Once you have fully examined your options and identified your main themes, do not simply provide a handful of supporting anecdotes—or worse, recycle the stories you used in a similar essay for another school. A strong essay response to this question will involve a true exploration of the themes you have chosen and reveal a thorough analysis of decisions, motives, and successes/failures, with a constant emphasis on how you conduct yourself. If you are merely telling stories and trying to tie in your preconceived conclusions, you are probably forcing a theme on your reader rather than genuinely analyzing your experiences, and any experienced admissions reader will see right through this. In short, be sure to fully consider and identify your most authentic answer(s), outline your essay accordingly, and then infuse your writing with your personality, thoughts, feelings, and experiences.

Stanford encourages you to give special attention to why the subject you have chosen to write about is the most important to you. This “why” element should be clear in your essay—it should be implied by what you are discussing and sharing. If you need to explicitly declare, “And what matters most to me is…,” your essay is not making a strong enough point on its own. A well-constructed essay that is infused with your values and motivation and that clearly conveys why you made certain decisions should effectively and implicitly reveal the “why” behind your chosen topic—and will almost always make a stronger point.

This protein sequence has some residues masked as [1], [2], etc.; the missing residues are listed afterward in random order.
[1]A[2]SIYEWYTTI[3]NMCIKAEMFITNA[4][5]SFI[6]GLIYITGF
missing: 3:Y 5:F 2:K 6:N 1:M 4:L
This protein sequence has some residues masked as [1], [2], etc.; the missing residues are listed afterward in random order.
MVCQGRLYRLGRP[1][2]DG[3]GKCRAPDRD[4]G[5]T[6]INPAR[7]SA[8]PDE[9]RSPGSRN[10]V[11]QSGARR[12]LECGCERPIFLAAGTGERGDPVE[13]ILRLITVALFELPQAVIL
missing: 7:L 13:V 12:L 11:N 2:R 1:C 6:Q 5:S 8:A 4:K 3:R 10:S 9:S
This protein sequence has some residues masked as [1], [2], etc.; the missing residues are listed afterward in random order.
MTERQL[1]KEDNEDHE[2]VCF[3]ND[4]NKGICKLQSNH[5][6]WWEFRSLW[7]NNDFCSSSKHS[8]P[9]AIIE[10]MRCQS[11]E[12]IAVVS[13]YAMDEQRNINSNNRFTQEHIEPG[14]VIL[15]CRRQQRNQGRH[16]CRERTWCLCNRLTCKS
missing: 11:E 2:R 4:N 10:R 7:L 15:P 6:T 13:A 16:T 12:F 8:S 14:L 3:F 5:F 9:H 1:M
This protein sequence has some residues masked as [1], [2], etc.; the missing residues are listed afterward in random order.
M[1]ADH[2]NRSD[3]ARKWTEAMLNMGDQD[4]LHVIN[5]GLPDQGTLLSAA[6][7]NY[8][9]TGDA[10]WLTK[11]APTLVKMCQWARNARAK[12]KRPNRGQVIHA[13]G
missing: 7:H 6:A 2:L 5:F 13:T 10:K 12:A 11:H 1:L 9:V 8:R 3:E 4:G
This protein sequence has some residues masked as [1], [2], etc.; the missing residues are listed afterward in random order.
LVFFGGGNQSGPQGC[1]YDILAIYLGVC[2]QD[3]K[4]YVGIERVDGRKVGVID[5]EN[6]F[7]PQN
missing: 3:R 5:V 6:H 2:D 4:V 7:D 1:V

One final note is that you can write about a popular theme as long as you truly own the experience. However, the odds are very low that you could write on a theme that the Stanford GSB’s admissions committee has never read about before. You can discuss whatever you truly care about in your essay, but you absolutely must support your topic with a wealth of experience that shows how you have uniquely lived it. Therefore, for example, you cannot successfully write about “making a difference” if you have volunteered only occasionally, but if you have truly had a significant impact on someone’s life, then the topic is no longer a cliché—it is true to who you genuinely are. So, focus less on trying to choose the “right” subject for your essay and more on identifying one that is personal and authentic to you. If you write powerfully about your topic and connect it directly to your experiences and values, your essay should be a winner.

For even more targeted advice about how to approach this multidecade mainstay question for the Stanford GSB—and to see multiple sample essays for inspiration—download your free copy of our new guide, “What Matters?” and “What More?”: A Guide to the Stanford GSB and HBS Personal Essays.

Essay B: Why Stanford?

Describe your aspirations and how your Stanford GSB experience will help you realize them. If you are applying to both the MBA and MSx programs, use Essay B to address your interest in both programs.